SERVICE WITH THE THIRD
stay with them. The contagion spread. By Christmas all but two of the officers, and 240 out of 300 enlisted men present with the Regiment, had, in the language of the day, "veteranized."
On Christmas this surviving remnant of the thousand men of the Third, who had so gayly left the State two-and-a-half years before, started on their return. It was a beautiful day, and for us one of perfect happiness. We were going home with a record that none could surpass and few commands could equal. We were the first regiment from Wisconsin, and I believe the first in the army, to reënlist.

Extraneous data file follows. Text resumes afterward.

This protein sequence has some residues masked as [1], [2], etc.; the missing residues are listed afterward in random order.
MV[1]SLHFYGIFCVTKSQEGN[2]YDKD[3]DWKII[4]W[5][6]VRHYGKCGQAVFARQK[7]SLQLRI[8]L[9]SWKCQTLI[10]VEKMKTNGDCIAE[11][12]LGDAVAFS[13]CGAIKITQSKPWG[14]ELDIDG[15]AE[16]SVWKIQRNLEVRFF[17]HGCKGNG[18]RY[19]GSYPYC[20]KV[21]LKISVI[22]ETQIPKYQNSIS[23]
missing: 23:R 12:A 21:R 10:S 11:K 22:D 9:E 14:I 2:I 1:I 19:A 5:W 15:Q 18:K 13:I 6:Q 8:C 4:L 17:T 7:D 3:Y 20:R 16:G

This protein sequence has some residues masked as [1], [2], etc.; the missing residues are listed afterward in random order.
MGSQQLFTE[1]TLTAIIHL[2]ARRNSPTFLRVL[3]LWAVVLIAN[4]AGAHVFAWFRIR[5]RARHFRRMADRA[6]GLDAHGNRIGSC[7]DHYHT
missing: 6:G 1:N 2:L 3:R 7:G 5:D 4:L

At Madison the arms were stored, and the men scattered to their homes to enjoy their thirty-days furlough. I was just in time to take part in a New Year's dance, and go home in the morning on the coldest day ever known in Wisconsin.
The month of January, 1864, which we spent in Wisconsin, was a season of continuous festivities. The only drawback was the extreme cold, which to us who had just come from the South, seemed more severe than it had ever been before. Everyone seemed to be determined to give